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Paul Andersen: Fair Game

Paul Andersen
The Aspen Times
Aspen, CO Colorado

Now that the Texas Board of Education has determined that school history books are “skewed too far to the Left,” a new chapter must be written. Here are some suggestions for American history, Texas-style.

“In fourteen-hundred and ninety-two/Columbus sailed the ocean blue/it’s hard to believe that this is true/but he sailed for Texas, too.” This ditty is now sung in Texas schools, revealing that Columbus, after taking on slaves at Hispaniola, sailed for Galveston to tank up on crude oil for the voyage home. That’s why three coastal towns in Texas are named Nina, Pinta, and Santa Maria.

History books have erroneously claimed that Plymouth Rock was the landfall for the Pilgrims, but any durned fool knows it was Corpus Christi, Texas. The Pilgrims named that city believing that Mount Calvary was perched on a landfill at nearby Beeville.



The “shot heard round the world” has mistakenly been located at Concord Bridge. Setting the record strait, it was Nacogdoches, Texas, where the British first felt the wrath of American patriots. Turns out a British night patrol encountered a group of inebriated French tourists on a sight-seeing jaunt from New Orleans. The shots they heard were champagne corks popping.

The Declaration of Independence was not written in Virginia. Everybody knows that the formative document was written in Huntsville, Texas, where Thomas Jefferson was having a love affair with an entire family of slaves.




If you think the Constitution was adopted in Philadelphia, then it’s time for some Texas truth tellin’. The Constitution originated in Philadelphia, but it was voted into adoption in Odessa, Texas, after members of the Constitutional Congress got on the wrong train at Penn Station and found themselves in the Lone Star State.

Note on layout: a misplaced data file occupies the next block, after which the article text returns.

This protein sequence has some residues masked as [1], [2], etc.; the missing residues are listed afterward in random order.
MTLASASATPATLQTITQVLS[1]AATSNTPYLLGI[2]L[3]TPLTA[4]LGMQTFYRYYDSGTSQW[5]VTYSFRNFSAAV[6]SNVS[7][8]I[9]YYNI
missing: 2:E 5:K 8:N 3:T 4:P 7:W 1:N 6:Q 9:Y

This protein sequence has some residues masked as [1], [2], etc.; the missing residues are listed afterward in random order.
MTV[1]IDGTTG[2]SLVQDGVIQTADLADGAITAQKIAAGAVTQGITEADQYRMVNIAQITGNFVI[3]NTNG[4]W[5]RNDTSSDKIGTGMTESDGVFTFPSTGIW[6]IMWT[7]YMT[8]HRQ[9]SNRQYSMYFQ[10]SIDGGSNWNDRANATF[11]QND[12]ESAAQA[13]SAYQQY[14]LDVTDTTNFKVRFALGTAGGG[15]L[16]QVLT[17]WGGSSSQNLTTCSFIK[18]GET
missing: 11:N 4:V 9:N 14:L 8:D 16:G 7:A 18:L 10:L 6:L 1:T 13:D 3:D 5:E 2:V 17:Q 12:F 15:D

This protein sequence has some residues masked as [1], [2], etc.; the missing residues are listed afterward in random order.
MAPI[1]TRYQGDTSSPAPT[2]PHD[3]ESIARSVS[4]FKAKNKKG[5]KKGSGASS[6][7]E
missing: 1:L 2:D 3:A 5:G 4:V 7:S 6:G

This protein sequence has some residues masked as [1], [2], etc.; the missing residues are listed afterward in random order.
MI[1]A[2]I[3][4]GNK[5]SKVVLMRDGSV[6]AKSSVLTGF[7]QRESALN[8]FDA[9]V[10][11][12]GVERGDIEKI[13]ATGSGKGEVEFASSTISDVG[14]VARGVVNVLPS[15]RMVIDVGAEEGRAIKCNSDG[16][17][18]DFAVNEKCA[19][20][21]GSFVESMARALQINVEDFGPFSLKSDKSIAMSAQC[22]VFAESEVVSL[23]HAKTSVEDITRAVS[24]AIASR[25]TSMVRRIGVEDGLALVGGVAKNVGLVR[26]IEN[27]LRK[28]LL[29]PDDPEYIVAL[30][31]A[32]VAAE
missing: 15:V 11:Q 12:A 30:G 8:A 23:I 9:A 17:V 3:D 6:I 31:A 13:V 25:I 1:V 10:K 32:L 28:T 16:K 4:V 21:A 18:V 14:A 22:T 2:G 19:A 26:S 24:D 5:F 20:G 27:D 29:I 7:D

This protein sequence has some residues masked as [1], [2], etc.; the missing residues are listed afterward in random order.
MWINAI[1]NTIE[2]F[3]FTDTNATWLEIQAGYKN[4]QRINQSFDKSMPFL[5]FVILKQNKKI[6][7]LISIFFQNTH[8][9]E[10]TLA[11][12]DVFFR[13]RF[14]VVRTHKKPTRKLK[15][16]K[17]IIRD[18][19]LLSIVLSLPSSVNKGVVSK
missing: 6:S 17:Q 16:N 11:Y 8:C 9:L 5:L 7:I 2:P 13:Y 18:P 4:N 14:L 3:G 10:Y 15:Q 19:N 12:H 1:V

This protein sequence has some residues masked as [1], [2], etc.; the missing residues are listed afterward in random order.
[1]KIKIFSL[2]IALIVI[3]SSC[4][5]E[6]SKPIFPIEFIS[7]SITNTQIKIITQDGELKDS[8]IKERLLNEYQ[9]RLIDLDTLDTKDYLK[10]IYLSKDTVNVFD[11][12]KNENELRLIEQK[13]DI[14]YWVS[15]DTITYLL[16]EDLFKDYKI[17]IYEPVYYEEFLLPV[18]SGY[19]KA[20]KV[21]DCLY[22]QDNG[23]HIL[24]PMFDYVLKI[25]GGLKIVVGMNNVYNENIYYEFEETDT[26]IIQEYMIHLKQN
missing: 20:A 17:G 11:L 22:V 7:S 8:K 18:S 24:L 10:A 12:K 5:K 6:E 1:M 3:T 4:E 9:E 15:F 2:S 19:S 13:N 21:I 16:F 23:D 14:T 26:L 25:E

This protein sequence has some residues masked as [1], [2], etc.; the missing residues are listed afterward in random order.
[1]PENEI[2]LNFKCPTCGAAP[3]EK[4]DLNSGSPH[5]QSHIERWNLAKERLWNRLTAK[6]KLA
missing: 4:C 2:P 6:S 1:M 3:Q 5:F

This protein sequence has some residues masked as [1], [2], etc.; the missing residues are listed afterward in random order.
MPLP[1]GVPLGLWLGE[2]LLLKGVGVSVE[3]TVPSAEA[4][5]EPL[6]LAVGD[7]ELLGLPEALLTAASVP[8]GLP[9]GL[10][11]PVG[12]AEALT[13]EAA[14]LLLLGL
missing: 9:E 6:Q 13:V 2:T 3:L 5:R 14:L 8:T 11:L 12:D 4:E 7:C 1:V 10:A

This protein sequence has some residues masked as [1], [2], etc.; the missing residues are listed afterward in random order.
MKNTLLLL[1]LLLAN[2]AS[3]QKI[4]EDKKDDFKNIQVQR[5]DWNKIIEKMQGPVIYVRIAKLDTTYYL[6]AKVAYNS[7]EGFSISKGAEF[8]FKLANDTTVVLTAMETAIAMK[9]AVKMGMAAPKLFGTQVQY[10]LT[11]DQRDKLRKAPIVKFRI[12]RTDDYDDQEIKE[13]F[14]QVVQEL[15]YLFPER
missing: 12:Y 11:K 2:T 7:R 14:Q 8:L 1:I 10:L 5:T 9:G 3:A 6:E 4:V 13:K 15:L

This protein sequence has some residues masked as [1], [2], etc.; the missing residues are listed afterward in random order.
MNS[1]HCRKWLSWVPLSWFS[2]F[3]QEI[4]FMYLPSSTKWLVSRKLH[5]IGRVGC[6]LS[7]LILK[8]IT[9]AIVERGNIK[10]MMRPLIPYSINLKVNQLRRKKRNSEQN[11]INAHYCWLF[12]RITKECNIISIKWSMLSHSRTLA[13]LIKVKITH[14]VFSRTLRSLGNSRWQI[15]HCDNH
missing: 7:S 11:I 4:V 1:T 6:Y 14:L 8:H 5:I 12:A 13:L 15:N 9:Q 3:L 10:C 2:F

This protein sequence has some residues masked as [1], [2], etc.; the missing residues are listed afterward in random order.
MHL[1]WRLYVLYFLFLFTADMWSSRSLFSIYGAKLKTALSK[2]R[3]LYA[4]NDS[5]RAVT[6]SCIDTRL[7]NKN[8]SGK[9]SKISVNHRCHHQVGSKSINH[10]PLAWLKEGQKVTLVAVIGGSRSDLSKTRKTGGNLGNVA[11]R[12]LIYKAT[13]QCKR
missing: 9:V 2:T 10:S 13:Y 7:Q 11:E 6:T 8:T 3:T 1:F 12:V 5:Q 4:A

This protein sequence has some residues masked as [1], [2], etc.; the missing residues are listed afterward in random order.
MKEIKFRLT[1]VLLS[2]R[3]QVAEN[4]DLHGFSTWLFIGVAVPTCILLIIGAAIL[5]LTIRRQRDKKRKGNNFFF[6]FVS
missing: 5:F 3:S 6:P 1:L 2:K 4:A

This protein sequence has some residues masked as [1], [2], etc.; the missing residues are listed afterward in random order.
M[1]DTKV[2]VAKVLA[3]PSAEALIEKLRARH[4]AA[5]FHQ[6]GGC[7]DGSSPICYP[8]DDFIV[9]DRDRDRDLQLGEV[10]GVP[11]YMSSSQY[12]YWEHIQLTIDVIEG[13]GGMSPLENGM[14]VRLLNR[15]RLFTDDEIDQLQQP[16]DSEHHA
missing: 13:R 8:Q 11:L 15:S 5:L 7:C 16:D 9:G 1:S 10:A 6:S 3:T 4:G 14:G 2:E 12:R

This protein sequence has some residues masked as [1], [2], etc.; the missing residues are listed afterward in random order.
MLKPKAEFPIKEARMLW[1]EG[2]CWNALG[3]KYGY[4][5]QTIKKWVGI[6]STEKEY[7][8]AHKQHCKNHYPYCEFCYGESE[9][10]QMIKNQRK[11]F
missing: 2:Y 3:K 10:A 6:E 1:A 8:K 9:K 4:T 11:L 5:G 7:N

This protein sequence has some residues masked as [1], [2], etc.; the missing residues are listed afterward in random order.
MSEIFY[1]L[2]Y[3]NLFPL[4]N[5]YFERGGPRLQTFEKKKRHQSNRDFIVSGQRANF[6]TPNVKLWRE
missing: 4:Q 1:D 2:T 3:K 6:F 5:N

Texas statehood was achieved through the valor of selfless defenders of the Alamo. These stalwarts stood tall against upstart “Meskins” who dared to challenge the Monroe Doctrine, Manifest Destiny, and Davey Crockett. The only minor claims the Mexicans pretended to have were the moral and legal rights to their homeland.

The surrender of the Confederacy at Appomattox had nothing to do with the courthouse in Virginia. It occurred at Appoplexus, Texas, where Ulysses S. Grant was drinking at a bar with Robert E. Lee.

The most challenging revision for Texas historians will be sanitizing the presidential administration of George W. Bush, whose long-standing Texas name has been sullied by wrong-thinkin’ Liberals. Revised text books will show how Bush defeated Iraq single-handedly by orchestrating attacks from an aircraft carrier, all to restore honor to the besmirched reputation of his father and to secure oil contracts for Halliburton.

Fortunately for America, the conservative Texas agenda will spread far beyond the Lone Star state. Because Texas is a market leader in the school-textbook industry, the new course materials will apply to 80 percent of the nation’s textbook market. Already editors are working on world history – Texas style. Here are some suggested revisions:

The Magna Charta was not a British treatise; it originated in Magnum, Texas, when King Bush I granted voting privileges to everyone named Bush. The Treaty of Versailles was conceived not in France, but in Verseye, Texas, where Woodrow Wilson owned a sharecropper farm. For the Creationists, Adam and Eve were born in the small farming town of Eden, Texas. The city of Cainandabel, Texas, a few miles east of Eden, was named for the offspring of the First Couple.

And so the door to revisionist history creaks open to reveal a dimly lit archive plundered by political promiscuity. Coming soon will be science – Texas-style, in which evolution is debunked, climate change is a hoax, and the earliest origins of hominid intelligence are linked to Texas, which is why it’s right and proper that the Lone Star state sets the tone for American book larnin’.


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